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We provided the elementary school class of Ms. Johnston in Colorado with five tablets and headsets in funding her DonorsChoose grant request. She provides an update: “My students could not believe that someone would give us such a great gift and they took great pride in the care of our technology. In fact, one of my students, was so moved by the donation that she was designated as a classroom tech. She was excited to carry the role as she checked on their battery powers every morning, she cleaned the technology station, she wiped the headphones down at the end of the day, and she took leadership to ensure that other students were being careful. Thank you so much for this wonderful gift. These students have been given a rare opportunity to learn and apply technology in new and creative ways. This was a memorable experience for each of us. Thank you.”

Vince Ciotti is putting together “Rating the Ratings,” a series that will review the services offered by KLAS, Black Book, HIMSS Analytics, and others. Vince would be happy to incorporate your anonymous thoughts and experiences if you send them my way. Readers have made quite a few comments over the years about their company being suspiciously overlooked, being asked to buy something to be included, and wondering why specific clients were chosen when participating in some of the services.


Webinars

August 10 (Wednesday) 1:30 ET. “Taming the Beast: CDS Knowledge Management.” Sponsored by LogicStream Health. Presenters: Luis Saldana, MD, MBA, CMIO, Texas Health Resources (THR); Maxine Ketchum, clinical decision support analyst, THR; Kanan Garg, senior applications analyst, THR; Patrick Yoder, CEO, LogicStream health. This presentation will review THR’s systematic process for managing clinical decision support assets, including identifying broken alerts, addressing technical and clinical issues, modifying order sets, and retiring tools that have outlived their usefulness. Attendees will learn how THR uses a robust knowledge management platform to better understand how clinicians are interacting with their clinical content to maintain their order sets and reduce the number of alerts fired.

Contact Lorre for webinar services. Past webinars are on our HIStalk webinars YouTube channel.


Acquisitions, Funding, Business, and Stock

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Recode profiles Nomad Health, a startup whose site matches doctors to temporary assignments.

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Huron Consulting Group will acquire Healthcare Services Management, with HSM CEO David Devine joining Huron as managing director. 

Venture capital-backed Boston hospital operator Steward Health Care earns its first profit, although all of it came from changes in how it funds pensions. The company still refuses to submit state-mandated financial statements, however, saying its information is proprietary.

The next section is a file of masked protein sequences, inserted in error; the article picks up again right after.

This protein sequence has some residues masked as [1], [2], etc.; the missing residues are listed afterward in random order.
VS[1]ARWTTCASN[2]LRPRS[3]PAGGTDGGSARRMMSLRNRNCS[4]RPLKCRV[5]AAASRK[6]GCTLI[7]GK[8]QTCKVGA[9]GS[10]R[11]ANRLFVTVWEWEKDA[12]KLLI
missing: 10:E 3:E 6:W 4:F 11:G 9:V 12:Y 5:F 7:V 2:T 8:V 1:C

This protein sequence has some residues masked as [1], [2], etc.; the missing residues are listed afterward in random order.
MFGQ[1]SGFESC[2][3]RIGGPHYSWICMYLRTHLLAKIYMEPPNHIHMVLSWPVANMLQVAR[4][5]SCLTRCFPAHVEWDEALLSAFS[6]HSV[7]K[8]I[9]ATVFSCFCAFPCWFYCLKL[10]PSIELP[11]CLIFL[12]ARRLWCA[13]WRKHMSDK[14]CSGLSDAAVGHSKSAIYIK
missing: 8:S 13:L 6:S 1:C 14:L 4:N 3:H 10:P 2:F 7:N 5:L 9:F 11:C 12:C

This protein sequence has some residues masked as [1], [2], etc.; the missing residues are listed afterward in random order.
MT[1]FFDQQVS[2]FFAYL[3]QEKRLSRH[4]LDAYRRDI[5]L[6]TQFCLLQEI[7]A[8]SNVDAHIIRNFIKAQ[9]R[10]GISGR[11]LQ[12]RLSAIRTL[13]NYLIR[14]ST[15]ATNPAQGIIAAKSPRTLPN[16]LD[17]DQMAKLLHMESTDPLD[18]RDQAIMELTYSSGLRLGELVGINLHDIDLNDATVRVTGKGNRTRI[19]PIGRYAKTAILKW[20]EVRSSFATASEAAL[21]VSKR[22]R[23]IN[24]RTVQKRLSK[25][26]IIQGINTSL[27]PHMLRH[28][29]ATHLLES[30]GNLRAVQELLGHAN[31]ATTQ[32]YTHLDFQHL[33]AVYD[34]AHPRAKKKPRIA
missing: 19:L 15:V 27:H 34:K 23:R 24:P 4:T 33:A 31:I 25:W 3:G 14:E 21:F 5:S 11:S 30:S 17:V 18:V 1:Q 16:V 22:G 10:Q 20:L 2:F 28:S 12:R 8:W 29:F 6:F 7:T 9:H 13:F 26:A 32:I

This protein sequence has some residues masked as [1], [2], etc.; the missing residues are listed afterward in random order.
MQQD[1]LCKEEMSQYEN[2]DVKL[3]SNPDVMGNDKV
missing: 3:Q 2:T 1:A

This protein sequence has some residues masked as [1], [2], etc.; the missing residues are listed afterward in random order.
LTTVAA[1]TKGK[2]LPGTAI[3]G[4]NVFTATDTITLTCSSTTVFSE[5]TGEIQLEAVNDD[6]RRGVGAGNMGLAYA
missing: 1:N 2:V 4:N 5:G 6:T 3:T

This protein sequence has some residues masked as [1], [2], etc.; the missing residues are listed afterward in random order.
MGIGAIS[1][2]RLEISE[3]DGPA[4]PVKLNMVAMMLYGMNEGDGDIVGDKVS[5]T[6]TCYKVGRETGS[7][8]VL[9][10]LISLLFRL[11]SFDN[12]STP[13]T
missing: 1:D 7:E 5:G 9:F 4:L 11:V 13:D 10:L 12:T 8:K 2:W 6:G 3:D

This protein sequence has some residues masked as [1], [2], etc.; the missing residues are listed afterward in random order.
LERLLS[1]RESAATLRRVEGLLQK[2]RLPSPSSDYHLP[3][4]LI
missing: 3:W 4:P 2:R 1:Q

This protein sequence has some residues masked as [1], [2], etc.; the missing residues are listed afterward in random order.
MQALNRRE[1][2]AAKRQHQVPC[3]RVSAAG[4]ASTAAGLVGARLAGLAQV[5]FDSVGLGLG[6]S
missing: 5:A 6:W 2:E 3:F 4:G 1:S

Sales

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Covenant Health (TN) chooses Cerner’s clinical, financial, and population health management systems. I think they’re a Meditech shop.

Memorial Sloan Kettering Cancer Center chooses HealthLoop for patient engagement in its newly opened surgery center.

Meditech lists several customers that are moving forward with its new Web EHR.


People

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Former Military Health System CIO Eric Huweart joins government contractor Apprio as VP of military and veteran healthcare.

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Wyman F. Bowers, JD, MBA (Midlands Orthopedics) is named the first CEO of the South Carolina Health Information Partners HIE.

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Staffing provider AMN Healthcare hires Matt Zubiller (McKesson) as SVP of corporate strategy.


Announcements and Implementations

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Athenahealth issues its MIPS Guarantee that its customers won’t lose money under the final MACRA rule, but the terms contain catches: (a) it’s only for new AthenaOne clients who go live on AthenaNet; (b) the customer gets only monthly service credits rather than cash and the total can’t exceed the amount of their monthly payment; and (c) if the customer drops Athenahealth, they forfeit their remaining credit. It’s a good marketing strategy to ramp up the customer count that Wall Street is watching intently.

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Medication management app vendor Medisafe releases a version of its product for drug companies that addresses adherence, patient engagement, dose reminders, and study recruitment.

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HealtHIE Nevada will offer community-based providers such as diabetes educators and behavioral health therapists subscriptions to Kno2, which will allow them to exchange documents with doctors and hospitals via Direct messaging to improve continuity of care. The Boise-ID-based company offers a $20 per month, one-user plan that provides a Direct address, allows address book searches, supports messaging and document routing, and allows creation of Direct messages from scanners and multi-function printers.

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Crossings Healthcare Solutions will resell Cerner real-time end user experience monitoring from Goliath Technologies. 

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Intermountain Healthcare, the AMA, and online health coaching vendor Omada Health will work together to offer diabetes prevention programs for the at-risk patients of large healthcare systems across the country.